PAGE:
Shouldn’t be train companies emphasise their advantage of not being so super dependent on lightweight material and space optimisation as opposed to planes?

  • Julie G

    Hideous, hideous, hideous. UPS brown and Marriott burgundy do not scream first class, and used together they say “Phone it in, boys; we won the bid, now let’s collect.”

    I swear to God I was on a 30-year-old Amtrak/Via Rail train last month (The Maple Leaf) that had that same colour story in business class, and the same dang blue shades in coach.

    Those pencil-sized ‘arm rests’ in Coach are the stuff fist fights are made of. And “thinner seats will offer passengers more leg room” doesn’t even make any sense.

    It’s whitewashing the real motivation, which is “thinner seats weigh less, increasing cost-efficiency, plus they’re WAY cheaper to make, so we don’t care how hard they are on your butt all day”.

    I’ll take my Amtrak Northeast Regional business class car over this uninspired manila folder of a train.

    I got so excited when I saw the headline, after all Italian design plus train (my favourite thing on earth) should equal a heaping pasta bowl of fabulousness.

    This is just a cold plate of meh.

  • DJ

    The first time I took Eurostar to Paris was the last time I took a plane. I don’t need airport aggro, when I can stroll into St Pancras.

    Over the years, I have found the service to be smooth, quiet, and comfortable. As for the interiors shown here, they aren’t exactly mould-breaking, but so long as I continue to have a comfy ride, I’m happy.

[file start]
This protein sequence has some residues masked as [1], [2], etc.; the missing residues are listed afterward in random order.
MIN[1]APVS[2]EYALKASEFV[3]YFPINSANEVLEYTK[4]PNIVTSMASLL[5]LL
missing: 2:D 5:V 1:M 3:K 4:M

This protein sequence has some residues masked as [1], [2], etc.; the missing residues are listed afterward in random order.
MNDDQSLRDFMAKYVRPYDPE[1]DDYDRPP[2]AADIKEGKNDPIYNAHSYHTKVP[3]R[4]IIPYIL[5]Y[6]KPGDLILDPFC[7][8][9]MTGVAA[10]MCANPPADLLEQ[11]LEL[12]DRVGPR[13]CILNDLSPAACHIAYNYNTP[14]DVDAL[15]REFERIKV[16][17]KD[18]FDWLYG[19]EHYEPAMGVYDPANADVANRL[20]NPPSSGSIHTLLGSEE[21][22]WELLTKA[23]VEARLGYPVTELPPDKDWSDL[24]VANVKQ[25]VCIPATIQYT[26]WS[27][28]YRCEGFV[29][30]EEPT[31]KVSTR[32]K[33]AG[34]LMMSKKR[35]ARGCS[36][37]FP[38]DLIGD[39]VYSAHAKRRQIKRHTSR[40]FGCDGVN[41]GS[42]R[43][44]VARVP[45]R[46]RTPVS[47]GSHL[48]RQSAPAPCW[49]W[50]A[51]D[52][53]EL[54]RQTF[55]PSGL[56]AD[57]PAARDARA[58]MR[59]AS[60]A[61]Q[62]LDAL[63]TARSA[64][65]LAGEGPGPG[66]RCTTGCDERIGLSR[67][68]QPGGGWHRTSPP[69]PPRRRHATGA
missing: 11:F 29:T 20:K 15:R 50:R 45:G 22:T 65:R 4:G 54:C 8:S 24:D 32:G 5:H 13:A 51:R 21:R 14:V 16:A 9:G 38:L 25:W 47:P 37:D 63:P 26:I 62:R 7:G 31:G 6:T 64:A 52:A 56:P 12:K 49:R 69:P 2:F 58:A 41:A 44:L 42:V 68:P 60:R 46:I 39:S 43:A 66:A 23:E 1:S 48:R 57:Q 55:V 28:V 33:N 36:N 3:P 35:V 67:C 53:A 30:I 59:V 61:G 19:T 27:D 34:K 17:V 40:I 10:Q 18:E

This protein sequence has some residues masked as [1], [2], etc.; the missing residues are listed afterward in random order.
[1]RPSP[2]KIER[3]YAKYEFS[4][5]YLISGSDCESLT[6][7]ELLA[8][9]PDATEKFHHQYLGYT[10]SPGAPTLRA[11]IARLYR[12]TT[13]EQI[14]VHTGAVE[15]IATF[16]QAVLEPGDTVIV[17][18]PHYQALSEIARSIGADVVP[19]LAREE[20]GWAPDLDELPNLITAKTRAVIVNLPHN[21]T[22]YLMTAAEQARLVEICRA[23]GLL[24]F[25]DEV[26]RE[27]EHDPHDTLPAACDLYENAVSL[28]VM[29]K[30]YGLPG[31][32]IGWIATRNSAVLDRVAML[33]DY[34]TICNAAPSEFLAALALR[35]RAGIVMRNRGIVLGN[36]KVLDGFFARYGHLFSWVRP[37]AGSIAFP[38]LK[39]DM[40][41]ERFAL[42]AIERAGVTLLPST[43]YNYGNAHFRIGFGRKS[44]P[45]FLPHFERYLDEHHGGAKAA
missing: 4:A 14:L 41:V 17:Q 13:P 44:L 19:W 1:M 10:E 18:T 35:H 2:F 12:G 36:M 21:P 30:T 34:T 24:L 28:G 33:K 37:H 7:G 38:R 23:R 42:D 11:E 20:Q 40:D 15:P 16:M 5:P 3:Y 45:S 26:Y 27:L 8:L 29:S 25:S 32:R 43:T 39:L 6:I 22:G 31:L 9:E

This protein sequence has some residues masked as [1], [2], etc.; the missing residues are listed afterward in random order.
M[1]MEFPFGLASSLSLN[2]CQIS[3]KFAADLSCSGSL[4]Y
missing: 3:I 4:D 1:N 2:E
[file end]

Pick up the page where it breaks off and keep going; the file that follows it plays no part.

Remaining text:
However, I think that it’s time for the existing trains to have a refurb.

  • Fling

    I like the wrinkly underwear headrests.

  • A

    I’ve always found train interior design announcements to be a little misleading. For example, “Rail company Eurostar unveiled the newly designed high-speed passenger train by Pininfarina” doesn’t really acknowledge the fact that the actual train itself was designed and engineered by Siemens. Surely credits where credits are due?

  • NB2012

    How hideous. No style, what a wasted opportunity. While the current standard and business premier cars are in need of a refurbishment, they are at least comfortable and relaxing.

    The new premier seats look awful and the cabin is too bright. Burgundy carpet and fluorescent yellow trim? It would have been difficult to find a more ugly combination. Well done Eurostar!

  • Francis

    Just took a new e320 to Paris. Absolutely dreadful. Every aspect of the design is cheap. Bright white walls that are already dirty. Thin uncomfortable seats with lots of plastic. Too-bright lighting gives it a metro-like atmosphere.

    Rattling sounds everywhere. And most surprisingly, a really rough, bouncy ride. It’s like moving from a Volvo to a Skoda. It’s the new Ryanair of the rails. Oh, and wifi is only for business class.

    • Jérôme Mignot

      I used to travel back to Paris mostly every weekend from London. Friday evening last train, Monday morning first train. Basically, mostly everyone in the train sleeps because there’s nothing else to do other than saving sleep time. And this is what Eurostar means for frequent travellers. Save time. From economy to business class.

      What you just described seems that Eurostar is just trying to shaft its customers. Cheap design, money saved, sad travellers.

  • Lily

    I have to say that travelling on Eurostar’s new trains is a really unpleasant experience. Tinny, cheap and uncomfortable, as well as noisy – ugh!

    Bring back the old trains, please, and send these new horrors to the scrapyard.